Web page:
|Triple Bypass - any ride info?||gmc|
Jan 9, 2004 6:45 PM
|I'm thinking of setting this ride as a goal this year, wondering what those who have done it can tell me about it.
Kinda scared of 10K feet of climbing in 120 miles, up to 12000 feet! Annual milage has been between 3200-4500 miles for last few years. Have done 2-3 centuries/year for last three seasons, all under 6 hours with stops, a couple under five hours with stops (including 2003 Hotter than Hell 100). But never one with this kind of climbing. It's all over 8000 feet and I won't get too much chance to train on serious climbs. And my altitude training tent seems to be missing...
What's it like?
|It is like eating an elephant.||baylor|
Jan 9, 2004 6:54 PM
|If you can just keep pedaling, you'll finish. Finish times range from 6 hours or so (the semi-pro crowd) to 15 hours. Seriously. You'll see folks still streaming towards Avon as the sun is setting.
The distance is really a none issue, because some of the miles get eaten up in long fast descents. But the flip side of that of course is lots and lots of climbing. Maintaining a low enough speed (ie., don't blow up early) on the climbs and spin low enough gears to stay fresh. I think that's more important than speed.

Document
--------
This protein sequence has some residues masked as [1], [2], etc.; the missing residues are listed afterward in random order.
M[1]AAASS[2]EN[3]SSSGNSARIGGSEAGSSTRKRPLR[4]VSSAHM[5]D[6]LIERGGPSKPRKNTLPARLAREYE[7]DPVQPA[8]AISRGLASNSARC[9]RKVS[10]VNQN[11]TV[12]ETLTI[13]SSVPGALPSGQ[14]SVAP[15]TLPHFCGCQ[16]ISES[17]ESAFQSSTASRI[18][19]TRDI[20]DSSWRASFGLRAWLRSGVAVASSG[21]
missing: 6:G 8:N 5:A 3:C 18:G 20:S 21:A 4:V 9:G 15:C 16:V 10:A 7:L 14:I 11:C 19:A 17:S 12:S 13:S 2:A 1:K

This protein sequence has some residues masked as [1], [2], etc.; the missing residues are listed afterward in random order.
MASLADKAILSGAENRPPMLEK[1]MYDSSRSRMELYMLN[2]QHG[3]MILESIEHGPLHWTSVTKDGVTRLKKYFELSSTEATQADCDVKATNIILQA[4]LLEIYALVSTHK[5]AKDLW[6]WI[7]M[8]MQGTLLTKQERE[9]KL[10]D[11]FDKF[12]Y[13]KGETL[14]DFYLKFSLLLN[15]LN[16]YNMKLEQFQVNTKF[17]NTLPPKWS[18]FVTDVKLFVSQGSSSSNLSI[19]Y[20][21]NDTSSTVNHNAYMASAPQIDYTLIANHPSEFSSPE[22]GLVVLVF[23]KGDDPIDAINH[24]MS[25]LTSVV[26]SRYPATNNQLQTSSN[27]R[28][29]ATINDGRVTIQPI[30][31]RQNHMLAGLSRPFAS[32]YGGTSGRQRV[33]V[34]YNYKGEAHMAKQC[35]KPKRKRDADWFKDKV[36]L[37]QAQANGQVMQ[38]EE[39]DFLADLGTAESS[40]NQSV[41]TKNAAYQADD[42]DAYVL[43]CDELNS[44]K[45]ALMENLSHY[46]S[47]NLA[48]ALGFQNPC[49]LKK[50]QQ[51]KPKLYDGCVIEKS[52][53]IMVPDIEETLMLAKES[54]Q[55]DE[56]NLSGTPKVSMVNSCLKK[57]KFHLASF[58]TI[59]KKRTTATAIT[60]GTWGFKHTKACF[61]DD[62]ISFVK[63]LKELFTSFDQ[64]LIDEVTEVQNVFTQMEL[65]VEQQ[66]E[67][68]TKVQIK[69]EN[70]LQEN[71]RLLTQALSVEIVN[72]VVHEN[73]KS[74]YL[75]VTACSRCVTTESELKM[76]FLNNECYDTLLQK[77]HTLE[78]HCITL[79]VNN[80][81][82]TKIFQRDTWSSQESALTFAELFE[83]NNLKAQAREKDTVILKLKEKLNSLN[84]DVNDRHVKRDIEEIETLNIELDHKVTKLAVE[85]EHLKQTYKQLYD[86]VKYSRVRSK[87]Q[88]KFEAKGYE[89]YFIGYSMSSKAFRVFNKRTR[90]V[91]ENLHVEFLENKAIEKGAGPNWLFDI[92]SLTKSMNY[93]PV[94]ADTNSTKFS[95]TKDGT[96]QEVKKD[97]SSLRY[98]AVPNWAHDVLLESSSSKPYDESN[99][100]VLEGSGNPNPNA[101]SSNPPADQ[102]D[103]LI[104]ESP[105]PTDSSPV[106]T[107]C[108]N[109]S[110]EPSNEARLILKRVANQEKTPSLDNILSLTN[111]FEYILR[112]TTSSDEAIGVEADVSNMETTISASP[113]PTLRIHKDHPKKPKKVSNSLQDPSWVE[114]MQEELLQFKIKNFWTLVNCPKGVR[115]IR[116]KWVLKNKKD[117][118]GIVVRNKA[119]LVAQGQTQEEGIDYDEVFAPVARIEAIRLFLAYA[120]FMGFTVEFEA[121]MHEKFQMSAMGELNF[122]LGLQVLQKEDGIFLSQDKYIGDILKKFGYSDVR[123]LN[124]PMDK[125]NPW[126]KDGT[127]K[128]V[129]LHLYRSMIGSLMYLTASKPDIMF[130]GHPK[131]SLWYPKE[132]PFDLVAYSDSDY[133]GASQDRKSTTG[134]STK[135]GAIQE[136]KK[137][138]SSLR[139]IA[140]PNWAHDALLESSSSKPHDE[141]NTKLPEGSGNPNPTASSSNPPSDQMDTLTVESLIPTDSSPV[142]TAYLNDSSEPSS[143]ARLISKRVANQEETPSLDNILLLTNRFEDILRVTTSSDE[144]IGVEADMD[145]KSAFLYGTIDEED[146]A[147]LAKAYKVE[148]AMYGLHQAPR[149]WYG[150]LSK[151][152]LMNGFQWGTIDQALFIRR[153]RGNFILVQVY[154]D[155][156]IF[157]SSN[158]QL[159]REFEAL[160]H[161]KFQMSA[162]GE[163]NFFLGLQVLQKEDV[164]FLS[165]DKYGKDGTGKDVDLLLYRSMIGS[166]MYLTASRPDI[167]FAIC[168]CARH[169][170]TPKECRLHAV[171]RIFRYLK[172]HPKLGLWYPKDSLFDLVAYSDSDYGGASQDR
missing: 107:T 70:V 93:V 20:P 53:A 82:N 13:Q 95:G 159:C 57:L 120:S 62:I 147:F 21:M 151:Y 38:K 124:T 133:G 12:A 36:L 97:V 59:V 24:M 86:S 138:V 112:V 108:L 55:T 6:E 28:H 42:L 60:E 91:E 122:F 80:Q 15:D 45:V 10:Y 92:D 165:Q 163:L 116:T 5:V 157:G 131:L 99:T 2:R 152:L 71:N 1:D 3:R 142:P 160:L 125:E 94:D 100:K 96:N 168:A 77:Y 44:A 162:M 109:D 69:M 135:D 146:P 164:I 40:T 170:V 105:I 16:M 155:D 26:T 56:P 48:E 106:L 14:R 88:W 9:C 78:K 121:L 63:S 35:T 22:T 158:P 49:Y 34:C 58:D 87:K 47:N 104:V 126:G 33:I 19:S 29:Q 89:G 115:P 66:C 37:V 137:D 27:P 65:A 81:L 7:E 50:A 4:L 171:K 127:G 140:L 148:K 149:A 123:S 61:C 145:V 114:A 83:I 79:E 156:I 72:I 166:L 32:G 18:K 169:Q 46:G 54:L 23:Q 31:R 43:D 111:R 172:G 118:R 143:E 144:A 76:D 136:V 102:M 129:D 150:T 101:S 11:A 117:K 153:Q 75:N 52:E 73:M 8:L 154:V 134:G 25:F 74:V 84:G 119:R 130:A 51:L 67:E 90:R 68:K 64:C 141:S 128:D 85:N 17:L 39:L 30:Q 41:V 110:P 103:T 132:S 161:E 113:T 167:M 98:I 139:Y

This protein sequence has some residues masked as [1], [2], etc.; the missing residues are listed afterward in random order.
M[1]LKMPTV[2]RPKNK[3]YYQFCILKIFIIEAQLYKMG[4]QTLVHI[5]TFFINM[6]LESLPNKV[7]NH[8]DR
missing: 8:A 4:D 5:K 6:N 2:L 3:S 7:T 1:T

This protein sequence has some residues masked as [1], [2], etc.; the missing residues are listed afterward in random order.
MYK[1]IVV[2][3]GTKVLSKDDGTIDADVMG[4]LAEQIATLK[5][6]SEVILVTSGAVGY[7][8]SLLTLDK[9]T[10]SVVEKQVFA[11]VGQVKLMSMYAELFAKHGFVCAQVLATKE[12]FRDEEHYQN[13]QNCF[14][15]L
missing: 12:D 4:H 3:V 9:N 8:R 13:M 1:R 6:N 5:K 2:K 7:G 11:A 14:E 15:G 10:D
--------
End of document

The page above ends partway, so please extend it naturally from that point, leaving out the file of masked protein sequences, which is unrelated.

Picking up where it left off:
The support is not great. It is not bad, but you will absolutely have to carry extra food, and don't forget that the weather at altitude in July can change dramatically.
It is a doable true citizen's event, with some 2,000 riders of many abilities and experience levels. That being said, it is a tough day (at least for me, a rec rider like you) and you DO have to train for it. Especially if there are headwinds like last year (not common, but possible).
The good news is that the hard climbing is over at mile 60, when you hit the top of Loveland Pass. Then you have a two mile ascent of Swan Mtn and Vail Pass from the "easy side" (ie., from East to West). The last 20-25 miles are downhill or flat, mostly.
|re: Triple Bypass - any ride info?||msmootsiemartin|
Jan 9, 2004 8:32 PM
|Its very doable and I have never ridden more than 3500 miles in a year. I've done the TBP five times with my best time being in the 8.5 hour range. The distance isn't too bad, there's just lots of climbing (duh!). If you can train to grind up hill for an hour or more and do that 3.5 times(there's actually a 4th climb called Swan mountain that kinda hits you at the wrong time of the ride), you'll be fine. The hardest part is in the beginning, but I recommend starting early - 6am or before. Colorado is famous for afternoon thunderstorms in July. Do the ride and have fun.|
Jan 10, 2004 6:54 AM
|http://www.teamevergreen.org/ Good info there.
If you don't live in the high elevations, good luck. It took me 6 weeks to acclimate to the altitude. Initially I estimate that my power output was down by at least 20% and most of my riding was below 8000 feet.